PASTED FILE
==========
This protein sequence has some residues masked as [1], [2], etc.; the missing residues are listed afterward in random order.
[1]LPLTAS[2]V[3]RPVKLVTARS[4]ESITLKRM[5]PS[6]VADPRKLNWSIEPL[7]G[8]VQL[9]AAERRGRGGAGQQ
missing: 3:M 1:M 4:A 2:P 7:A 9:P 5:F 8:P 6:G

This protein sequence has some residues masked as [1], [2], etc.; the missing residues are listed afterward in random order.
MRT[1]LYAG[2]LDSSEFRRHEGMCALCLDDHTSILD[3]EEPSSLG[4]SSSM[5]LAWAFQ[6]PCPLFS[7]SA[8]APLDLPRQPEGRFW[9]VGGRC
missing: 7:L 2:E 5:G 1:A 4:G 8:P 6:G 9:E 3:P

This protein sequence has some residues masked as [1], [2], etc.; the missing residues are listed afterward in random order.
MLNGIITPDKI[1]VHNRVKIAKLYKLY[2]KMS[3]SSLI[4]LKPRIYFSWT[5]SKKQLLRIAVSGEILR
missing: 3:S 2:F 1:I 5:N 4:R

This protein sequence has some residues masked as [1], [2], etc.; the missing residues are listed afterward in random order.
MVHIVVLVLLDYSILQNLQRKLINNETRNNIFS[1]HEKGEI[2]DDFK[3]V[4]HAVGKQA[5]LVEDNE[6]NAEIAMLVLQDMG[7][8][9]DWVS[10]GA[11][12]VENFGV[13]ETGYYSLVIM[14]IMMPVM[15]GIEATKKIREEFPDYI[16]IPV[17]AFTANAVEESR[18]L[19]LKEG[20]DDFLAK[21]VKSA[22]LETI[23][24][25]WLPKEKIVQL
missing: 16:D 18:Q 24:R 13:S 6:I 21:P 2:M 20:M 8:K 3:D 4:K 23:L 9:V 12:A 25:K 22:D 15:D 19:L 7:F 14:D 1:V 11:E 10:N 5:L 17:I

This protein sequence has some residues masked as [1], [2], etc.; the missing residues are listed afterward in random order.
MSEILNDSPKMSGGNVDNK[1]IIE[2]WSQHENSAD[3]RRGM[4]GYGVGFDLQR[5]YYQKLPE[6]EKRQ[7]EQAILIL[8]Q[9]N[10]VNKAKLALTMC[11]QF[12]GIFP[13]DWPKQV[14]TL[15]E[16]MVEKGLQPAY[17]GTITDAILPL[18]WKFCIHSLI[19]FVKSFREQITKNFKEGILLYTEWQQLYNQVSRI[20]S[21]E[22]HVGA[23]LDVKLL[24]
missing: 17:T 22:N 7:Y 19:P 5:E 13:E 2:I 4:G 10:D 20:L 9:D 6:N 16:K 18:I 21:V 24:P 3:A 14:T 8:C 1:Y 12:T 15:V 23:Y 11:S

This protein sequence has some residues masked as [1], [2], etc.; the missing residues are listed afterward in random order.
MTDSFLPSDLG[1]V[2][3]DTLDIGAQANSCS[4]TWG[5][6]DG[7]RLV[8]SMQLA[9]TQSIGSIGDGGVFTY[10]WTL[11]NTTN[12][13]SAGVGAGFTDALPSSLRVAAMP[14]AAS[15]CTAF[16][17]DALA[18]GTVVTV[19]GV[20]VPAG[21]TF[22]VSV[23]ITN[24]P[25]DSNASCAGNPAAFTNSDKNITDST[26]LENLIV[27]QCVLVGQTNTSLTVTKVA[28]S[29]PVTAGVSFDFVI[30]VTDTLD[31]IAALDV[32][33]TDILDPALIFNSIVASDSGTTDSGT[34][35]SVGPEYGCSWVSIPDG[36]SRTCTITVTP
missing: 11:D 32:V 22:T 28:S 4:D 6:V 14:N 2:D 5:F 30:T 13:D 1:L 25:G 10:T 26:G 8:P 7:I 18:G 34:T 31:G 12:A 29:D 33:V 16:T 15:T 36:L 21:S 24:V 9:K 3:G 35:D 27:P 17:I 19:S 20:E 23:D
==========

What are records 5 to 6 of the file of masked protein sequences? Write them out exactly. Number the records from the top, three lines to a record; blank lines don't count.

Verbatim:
This protein sequence has some residues masked as [1], [2], etc.; the missing residues are listed afterward in random order.
MSEILNDSPKMSGGNVDNK[1]IIE[2]WSQHENSAD[3]RRGM[4]GYGVGFDLQR[5]YYQKLPE[6]EKRQ[7]EQAILIL[8]Q[9]N[10]VNKAKLALTMC[11]QF[12]GIFP[13]DWPKQV[14]TL[15]E[16]MVEKGLQPAY[17]GTITDAILPL[18]WKFCIHSLI[19]FVKSFREQITKNFKEGILLYTEWQQLYNQVSRI[20]S[21]E[22]HVGA[23]LDVKLL[24]
missing: 17:T 22:N 7:Y 19:P 5:E 13:E 2:I 4:G 10:D 20:L 9:D 6:N 16:K 18:I 21:V 24:P 3:A 14:T 8:C 1:Y 12:T 15:V 23:Y 11:S

This protein sequence has some residues masked as [1], [2], etc.; the missing residues are listed afterward in random order.
MTDSFLPSDLG[1]V[2][3]DTLDIGAQANSCS[4]TWG[5][6]DG[7]RLV[8]SMQLA[9]TQSIGSIGDGGVFTY[10]WTL[11]NTTN[12][13]SAGVGAGFTDALPSSLRVAAMP[14]AAS[15]CTAF[16][17]DALA[18]GTVVTV[19]GV[20]VPAG[21]TF[22]VSV[23]ITN[24]P[25]DSNASCAGNPAAFTNSDKNITDST[26]LENLIV[27]QCVLVGQTNTSLTVTKVA[28]S[29]PVTAGVSFDFVI[30]VTDTLD[31]IAALDV[32][33]TDILDPALIFNSIVASDSGTTDSGT[34][35]SVGPEYGCSWVSIPDG[36]SRTCTITVTP
missing: 11:D 32:V 22:T 28:S 4:D 6:V 14:N 2:D 5:F 30:T 13:D 1:L 25:G 10:T 26:G 8:P 7:I 18:G 34:T 31:G 12:A 29:D 33:V 16:T 15:T 36:L 21:S 24:V 9:K 3:G 35:D 27:P 17:I 19:S 20:E 23:D